School safety panel recommends funding to help implement proposals
The Arkansas School Safety Commission approved two recommendations Wednesday aimed at providing funding to support best practices included in the group’s final report, which is due by Oct. 1.
“I don’t think that we can walk away from this table without trying to get our schools some additional financial help because we’re asking them to do a lot and they need some help,” commission chair Cheryl May said. “Some of them need more help than others.”
The first funding-related recommendation is for Arkansas lawmakers to consider recurring funds for school districts to implement the commission’s recommendations.
The second recommendation proposes that additional funding be provided to the Arkansas Center for School Safety to build its capacity to provide training and resources to districts. The center’s website describes it as a partnership of the University of Arkansas’ Criminal Justice Institute and the Arkansas Department of Education’s Division of Elementary and Secondary Education.
The commission also adopted a recommendation to form a school safety unit within the Division of Elementary and Secondary Education. The unit would ensure districts are appropriately implementing school safety laws, provide support to districts implementing safety recommendations, and assist schools with identifying gaps and the needed resources to fill those gaps.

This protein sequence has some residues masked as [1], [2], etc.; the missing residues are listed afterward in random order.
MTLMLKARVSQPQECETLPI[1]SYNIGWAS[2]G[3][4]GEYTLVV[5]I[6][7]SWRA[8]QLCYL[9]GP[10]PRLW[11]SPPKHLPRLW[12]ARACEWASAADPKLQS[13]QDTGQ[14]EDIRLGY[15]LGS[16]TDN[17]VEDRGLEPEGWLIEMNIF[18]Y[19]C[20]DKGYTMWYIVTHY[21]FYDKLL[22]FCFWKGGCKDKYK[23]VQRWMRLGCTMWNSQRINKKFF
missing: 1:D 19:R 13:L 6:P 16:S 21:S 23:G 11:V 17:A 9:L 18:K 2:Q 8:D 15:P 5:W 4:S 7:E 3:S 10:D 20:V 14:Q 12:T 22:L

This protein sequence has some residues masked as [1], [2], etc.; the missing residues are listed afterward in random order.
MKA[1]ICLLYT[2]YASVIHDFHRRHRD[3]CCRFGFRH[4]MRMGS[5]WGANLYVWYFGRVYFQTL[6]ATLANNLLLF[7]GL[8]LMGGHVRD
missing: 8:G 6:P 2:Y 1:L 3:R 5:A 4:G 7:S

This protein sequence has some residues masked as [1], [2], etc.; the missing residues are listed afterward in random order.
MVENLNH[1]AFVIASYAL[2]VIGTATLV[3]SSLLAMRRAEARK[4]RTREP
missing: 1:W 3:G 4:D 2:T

The recommendation for creating the unit developed out of a conversation around accountability and ensuring schools are aware of the recommendations in the commission’s final report.
Commissioners noted that their recommendations can’t be enforced. Laws can be, but May said it’s unlikely all the recommendations will become law.
This recommendation is about support, not compliance, said Courtney Salas-Ford, DESE chief legal counsel.
“It’s more about providing the support and resources for those school districts that are going to implement these recommendations,” Salas-Ford said. “That there’s not a lack of knowledge as to what the recommendations are or mean, and that they know how they can do that if so.”
Five recommendations proposed by subcommittees also received approval at Wednesday’s meeting.
Two cybersecurity-focused proposals recommended that schools implement vulnerability scanning and testing and that they develop a cybersecurity component within their continuity of operations plans.
A third proposal recommended the creation of a statewide school safety sharing program for cybersecurity incidents and threats.
The commission also approved recommendations for districts to adopt the training and protocols designed to educate community members about responding to an active attack situation and to convene a work group to identify and address gaps in current mental-health support for students.
Providing consistent access to mental health resources to students has been difficult because it’s a shifting landscape, said Clarksville School District Superintendent David Hopkins.
“We’ve had providers that have gone out of business and moved and different things like that that have really disrupted our services over the years, and we’re kind of dealing with that right now,” Hopkins said. “We still have the ability to provide some, but we don’t have the resources that we had just this time last year.”
Gov. Asa Hutchinson reinstated the Arkansas School Safety Commission in June following the deaths of 21 students and teachers in a Uvalde, Texas school shooting. The governor released the group’s interim report Aug. 2.
The commission’s next and final planned meeting is Sept. 27.